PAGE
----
Course code:

HS3089

Level:

M - Intermediate

Class size limit:

15

Meets the following requirements:

  • HS - Human Studies

Lab fee:

20

Typically offered:

Once

This course will acknowledge the half-century point of COA’s existence with a close examination of its founding moment and early history. We will revisit the books and ideas that influenced the College’s framers and texts that were assigned in the original courses. Every class will feature one or more guest participants from previous eras: teachers, staff and alums, to encourage a live dialogue between COA generations. The course will attempt to reproduce the open and unscripted atmosphere of the early college. Students will be encouraged to compare the old and the contemporary on a range of topics including the development of human ecology, the idea of democracy, the governance system and the ACM, landscape and architecture on the physical campus, the 1983 fire and recovery, the cultural and financial relationship of the college to Bar Harbor and MDI, trends in student demographics, and COA’s own mutations in relation to changes in the outside world. Readings will be chosen to reconstruct the intellectual conditions of the era, using all or parts of René Dubos’ So Human an Animal, Loren Eiseley’s The Immense Journey, Ian McHarg’s Design with Nature, C.P. Snow’s The Two Cultures, A.N. Whitehead’s “The Aims of Education,” Scott & Helen Nearing’s Living the Good Life and Samuel Eliot Morison’s Story of Mount Desert Island, along with early COA mission statements, founding documents, oral and written histories including: Such a Frail Bark; Less Whales More Latin; COA: The First Three Decades; and the Ed Kaelber videos. Students will choose and pursue a specific topic in COA history; evaluation will be based on a report midway through the term and final paper due Week 10. This course will be a look at where we have come from and what we are.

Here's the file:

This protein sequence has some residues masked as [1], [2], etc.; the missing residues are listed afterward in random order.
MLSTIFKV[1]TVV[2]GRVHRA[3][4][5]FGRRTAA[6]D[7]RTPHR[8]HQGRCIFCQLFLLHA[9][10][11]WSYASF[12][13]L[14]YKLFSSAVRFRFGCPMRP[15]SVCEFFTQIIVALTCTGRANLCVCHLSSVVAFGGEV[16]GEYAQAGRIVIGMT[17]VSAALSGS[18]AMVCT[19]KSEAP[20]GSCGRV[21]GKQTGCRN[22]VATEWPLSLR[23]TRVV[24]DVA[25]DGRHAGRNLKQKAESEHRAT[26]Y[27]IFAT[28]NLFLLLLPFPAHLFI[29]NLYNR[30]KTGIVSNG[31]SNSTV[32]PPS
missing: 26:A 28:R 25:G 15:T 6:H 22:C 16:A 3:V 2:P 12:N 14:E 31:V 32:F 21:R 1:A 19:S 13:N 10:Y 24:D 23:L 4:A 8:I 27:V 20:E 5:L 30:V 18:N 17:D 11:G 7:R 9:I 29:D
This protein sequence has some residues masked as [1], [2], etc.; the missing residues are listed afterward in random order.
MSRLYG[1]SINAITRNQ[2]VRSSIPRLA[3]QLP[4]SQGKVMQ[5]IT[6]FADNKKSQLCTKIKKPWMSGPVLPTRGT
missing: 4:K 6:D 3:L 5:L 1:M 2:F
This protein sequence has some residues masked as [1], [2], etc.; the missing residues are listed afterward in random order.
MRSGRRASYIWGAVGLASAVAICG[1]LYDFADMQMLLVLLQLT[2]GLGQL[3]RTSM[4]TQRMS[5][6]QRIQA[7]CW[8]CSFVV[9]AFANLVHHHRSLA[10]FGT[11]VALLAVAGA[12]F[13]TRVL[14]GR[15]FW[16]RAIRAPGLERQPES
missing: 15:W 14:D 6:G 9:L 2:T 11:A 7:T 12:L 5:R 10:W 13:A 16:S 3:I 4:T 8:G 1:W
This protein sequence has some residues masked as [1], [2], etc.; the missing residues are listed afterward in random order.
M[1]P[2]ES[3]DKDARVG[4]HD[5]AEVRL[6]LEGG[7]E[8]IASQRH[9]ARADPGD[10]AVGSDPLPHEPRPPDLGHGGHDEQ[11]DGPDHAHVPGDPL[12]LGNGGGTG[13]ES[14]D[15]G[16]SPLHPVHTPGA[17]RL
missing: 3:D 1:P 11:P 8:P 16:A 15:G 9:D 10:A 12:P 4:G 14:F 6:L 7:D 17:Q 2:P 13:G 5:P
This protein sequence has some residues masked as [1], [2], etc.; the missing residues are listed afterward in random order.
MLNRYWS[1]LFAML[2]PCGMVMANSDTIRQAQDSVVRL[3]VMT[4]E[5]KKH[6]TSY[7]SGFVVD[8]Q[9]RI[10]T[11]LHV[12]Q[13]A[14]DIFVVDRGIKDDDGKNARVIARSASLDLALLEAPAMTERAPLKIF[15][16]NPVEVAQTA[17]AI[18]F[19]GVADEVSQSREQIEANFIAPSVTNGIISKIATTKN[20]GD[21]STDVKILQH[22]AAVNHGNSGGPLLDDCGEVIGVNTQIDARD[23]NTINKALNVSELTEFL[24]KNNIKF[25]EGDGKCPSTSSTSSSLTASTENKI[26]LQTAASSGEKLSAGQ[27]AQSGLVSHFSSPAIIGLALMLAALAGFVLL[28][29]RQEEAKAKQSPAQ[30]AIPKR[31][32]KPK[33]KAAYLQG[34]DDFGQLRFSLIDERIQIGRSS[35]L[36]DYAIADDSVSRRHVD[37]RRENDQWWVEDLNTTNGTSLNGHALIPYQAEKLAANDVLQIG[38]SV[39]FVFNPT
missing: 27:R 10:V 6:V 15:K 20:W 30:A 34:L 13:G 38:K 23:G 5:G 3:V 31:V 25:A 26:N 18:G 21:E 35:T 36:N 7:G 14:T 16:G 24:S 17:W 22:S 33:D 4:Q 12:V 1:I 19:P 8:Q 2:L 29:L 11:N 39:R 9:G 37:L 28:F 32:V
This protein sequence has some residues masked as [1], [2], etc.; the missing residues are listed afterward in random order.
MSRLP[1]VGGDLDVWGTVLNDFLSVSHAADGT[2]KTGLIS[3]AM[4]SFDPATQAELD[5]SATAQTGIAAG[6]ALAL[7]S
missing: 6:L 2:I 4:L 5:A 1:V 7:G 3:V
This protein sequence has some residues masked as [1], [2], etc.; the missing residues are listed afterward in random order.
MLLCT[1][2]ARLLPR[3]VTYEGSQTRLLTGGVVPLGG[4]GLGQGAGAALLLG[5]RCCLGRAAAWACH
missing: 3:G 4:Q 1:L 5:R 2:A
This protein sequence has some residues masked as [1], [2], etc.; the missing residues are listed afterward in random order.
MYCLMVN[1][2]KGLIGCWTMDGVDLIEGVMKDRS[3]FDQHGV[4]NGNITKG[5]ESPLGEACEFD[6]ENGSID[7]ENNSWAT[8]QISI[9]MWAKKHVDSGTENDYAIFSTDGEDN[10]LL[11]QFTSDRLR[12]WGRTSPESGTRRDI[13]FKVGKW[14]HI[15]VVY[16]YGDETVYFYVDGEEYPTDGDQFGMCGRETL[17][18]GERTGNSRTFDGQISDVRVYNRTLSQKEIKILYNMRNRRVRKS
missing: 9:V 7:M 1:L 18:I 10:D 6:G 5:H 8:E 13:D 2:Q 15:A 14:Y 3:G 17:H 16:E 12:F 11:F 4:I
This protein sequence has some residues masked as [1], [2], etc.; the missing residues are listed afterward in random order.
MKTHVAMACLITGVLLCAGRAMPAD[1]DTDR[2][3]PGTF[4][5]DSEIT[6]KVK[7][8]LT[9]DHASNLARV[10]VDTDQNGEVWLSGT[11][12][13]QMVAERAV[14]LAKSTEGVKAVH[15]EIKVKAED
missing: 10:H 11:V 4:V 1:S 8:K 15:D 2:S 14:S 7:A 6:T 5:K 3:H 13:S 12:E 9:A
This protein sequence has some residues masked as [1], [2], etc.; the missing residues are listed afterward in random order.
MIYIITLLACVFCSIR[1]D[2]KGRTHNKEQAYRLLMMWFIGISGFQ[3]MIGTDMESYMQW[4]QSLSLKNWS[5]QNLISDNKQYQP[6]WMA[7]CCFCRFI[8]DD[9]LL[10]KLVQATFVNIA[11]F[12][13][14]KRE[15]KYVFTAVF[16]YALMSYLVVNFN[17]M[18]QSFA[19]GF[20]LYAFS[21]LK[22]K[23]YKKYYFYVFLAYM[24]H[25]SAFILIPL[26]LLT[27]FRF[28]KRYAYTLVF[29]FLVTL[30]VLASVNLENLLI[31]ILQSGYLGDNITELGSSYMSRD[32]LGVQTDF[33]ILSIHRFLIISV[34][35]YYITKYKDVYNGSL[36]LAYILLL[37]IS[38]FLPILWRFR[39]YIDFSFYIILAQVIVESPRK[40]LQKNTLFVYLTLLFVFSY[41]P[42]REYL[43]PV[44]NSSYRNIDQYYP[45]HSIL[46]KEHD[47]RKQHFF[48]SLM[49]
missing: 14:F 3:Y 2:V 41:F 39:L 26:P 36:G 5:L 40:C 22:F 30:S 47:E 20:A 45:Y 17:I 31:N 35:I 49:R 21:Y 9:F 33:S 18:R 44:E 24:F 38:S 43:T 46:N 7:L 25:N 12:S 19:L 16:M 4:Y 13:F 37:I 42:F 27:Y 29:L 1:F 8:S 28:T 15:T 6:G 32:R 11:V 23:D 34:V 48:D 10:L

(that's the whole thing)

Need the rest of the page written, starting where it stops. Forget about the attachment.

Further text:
Prerequisites:

None.

Always visit the Registrar's Office for the official course catalog and schedules.